Stuck with a farm system that has not produced impact players in years -- the Orioles' top three minor league affiliates finished a combined 109 games below .500 last season -- Beattie and Flanagan began looking outside the organization for prospects. This spring, they acquired a potential future slugger, Jack Cust, in a trade with the Colorado Rockies, and claimed a potential future shortstop, Jose Morban, off waivers.

The Orioles apparently were desperate enough for future stars that they will keep Morban on their active roster, as required by baseball rules, even though he is not expected to be ready for major league action until 2005.

"We don't view this necessarily as a rebuilding process," Flanagan said. "But we are going to rebuild the minor league system along the way. When things have presented themselves, like Cust and Morban, we've acted on them. Those are just pieces of building a stronger organization.

"We're still looking to make the major league team better, and we'll be in position the rest of the summer to add pieces wherever we can."

By trimming their active-roster payroll down to about $49 million this season, and by losing out on several high-priced free agents this winter, the Orioles have positioned themselves to turn 2004 into a go-for-it season. The class of free agents coming available this winter is one of the best in recent history, including Montreal Expos right fielder Vladimir Guerrero and Oakland Athletics shortstop Miguel Tejada.

However, for now this is a team suffering an identity crisis.

For the better part of the 1980s and 1990s, the face of the Orioles was never in doubt. It had famous blue eyes and closely cropped dark hair (that got progressively grayer) and became legendary for always showing up for work. But that face vanished when Ripken retired following the 2001 season, and the Orioles are still searching for a new identity.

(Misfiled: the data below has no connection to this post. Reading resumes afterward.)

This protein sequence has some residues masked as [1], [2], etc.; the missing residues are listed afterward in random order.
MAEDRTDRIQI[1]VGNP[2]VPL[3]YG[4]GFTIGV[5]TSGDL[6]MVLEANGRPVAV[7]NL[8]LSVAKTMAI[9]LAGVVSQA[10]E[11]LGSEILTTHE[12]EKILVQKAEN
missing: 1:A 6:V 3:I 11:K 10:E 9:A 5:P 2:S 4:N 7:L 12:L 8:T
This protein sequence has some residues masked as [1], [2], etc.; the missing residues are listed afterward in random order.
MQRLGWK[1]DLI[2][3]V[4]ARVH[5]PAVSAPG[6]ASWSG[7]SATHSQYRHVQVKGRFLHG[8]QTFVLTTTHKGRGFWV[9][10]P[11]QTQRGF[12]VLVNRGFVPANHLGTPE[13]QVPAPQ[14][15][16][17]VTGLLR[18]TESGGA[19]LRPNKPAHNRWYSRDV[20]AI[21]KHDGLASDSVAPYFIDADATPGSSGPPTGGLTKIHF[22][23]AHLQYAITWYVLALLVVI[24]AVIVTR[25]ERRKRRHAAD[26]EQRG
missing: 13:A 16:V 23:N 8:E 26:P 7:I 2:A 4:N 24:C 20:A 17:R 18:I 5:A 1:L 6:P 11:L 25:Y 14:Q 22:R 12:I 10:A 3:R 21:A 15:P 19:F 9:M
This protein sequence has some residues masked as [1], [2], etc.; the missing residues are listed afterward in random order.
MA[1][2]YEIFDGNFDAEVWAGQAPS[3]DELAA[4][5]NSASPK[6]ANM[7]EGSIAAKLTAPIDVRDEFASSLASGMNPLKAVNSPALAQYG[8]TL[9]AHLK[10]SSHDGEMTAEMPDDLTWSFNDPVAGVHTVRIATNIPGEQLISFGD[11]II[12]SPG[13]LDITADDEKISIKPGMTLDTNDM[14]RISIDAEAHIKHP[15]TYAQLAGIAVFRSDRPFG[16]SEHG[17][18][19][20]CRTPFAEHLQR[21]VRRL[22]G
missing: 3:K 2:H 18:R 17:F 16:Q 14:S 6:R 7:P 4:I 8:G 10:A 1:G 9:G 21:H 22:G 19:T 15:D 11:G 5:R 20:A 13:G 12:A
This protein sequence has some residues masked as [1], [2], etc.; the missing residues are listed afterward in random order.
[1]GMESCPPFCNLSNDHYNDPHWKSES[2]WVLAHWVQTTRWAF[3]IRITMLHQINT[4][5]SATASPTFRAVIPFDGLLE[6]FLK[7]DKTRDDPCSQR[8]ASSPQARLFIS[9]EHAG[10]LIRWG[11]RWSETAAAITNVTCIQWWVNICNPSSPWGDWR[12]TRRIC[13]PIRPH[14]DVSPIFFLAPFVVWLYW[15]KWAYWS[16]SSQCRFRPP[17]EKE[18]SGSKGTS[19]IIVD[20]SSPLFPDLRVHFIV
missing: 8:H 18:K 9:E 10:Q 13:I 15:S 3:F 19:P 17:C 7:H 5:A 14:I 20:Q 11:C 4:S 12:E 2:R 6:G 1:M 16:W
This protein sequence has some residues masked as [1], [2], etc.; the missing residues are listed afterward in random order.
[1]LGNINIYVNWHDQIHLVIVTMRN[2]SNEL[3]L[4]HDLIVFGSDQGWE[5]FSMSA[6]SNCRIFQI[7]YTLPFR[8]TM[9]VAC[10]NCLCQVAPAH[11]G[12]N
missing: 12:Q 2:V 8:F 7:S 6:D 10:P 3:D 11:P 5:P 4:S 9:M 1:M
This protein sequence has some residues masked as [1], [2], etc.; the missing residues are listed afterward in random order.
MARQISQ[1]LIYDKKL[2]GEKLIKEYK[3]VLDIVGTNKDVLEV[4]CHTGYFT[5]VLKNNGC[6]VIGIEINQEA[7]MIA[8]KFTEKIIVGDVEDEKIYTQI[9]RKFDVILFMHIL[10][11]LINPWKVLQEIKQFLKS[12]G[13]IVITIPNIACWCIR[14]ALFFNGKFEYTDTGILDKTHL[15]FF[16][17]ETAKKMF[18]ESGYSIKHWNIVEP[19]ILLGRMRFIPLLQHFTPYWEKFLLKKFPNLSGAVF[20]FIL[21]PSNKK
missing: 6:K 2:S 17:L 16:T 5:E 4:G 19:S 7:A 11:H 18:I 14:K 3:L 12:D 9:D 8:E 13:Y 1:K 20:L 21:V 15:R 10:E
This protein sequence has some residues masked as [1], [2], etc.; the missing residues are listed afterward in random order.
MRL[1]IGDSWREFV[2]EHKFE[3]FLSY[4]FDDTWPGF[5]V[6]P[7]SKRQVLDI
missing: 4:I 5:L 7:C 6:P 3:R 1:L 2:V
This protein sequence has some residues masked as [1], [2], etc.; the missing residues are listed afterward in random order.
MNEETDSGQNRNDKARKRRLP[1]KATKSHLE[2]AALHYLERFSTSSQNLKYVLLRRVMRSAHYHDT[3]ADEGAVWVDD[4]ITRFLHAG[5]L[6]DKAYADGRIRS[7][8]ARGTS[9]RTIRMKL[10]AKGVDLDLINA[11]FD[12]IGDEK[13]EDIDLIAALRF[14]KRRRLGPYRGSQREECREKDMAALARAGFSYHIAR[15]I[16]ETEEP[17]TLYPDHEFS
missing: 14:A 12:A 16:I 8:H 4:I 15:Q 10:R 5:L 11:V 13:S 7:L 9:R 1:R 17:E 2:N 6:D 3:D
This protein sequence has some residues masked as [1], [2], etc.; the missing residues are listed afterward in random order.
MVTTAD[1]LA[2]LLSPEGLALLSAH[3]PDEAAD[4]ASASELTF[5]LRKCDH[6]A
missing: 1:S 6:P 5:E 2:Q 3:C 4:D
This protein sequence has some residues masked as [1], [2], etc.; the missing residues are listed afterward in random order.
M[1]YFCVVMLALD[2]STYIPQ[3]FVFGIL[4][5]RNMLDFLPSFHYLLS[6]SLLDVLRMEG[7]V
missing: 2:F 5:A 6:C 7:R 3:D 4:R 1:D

"There's no one face to this team," said veteran first baseman-designated hitter David Segui. "Over the course of time, there will be a face that stands out, a player who excels. It could be a Jay Gibbons. It could be a Gary Matthews, a guy who comes along and the fans take to him. That's how it develops."

"This team," Surhoff said, "is going to have to create its own identity. It takes time."

However, the team's fan base has not been very patient. The Orioles led the American League in attendance for five straight seasons beginning in 1995, but have suffered drops in each of the last four years, and last season marked the first sub-3,000,000 gate (not counting strike-shortened seasons) since Camden Yards opened in 1992. The two smallest crowds in stadium history were recorded last September, as the Orioles were in the midst of their horrid closing stretch.

"I think over the course of the summer fans will come out," Segui said. "It's up to us to bring them out. After the September we had last year, well, it was hard for me to watch, and I didn't have to pay to get in. They paid me and fed me. If you had to pay your own way . . . oh, man."

Orioles Notes: After wavering between starting Surhoff or Melvin Mora in left field Monday, Hargrove decided on the left-handed-hitting Surhoff, despite the fact the Indians will be starting a left-hander, C.C. Sabathia.

"It's something I looked at a lot and talked to lot of different people about," Hargrove said. "B.J. has swung the bat well for us this spring and he's a veteran hitter. And the last three times [this spring] he faced left-handed pitching, he did well."

Baltimore Orioles pitcher Rodrigo Lopez gets the season off and running today when he takes the mound against the Cleveland Indians at Camden Yards.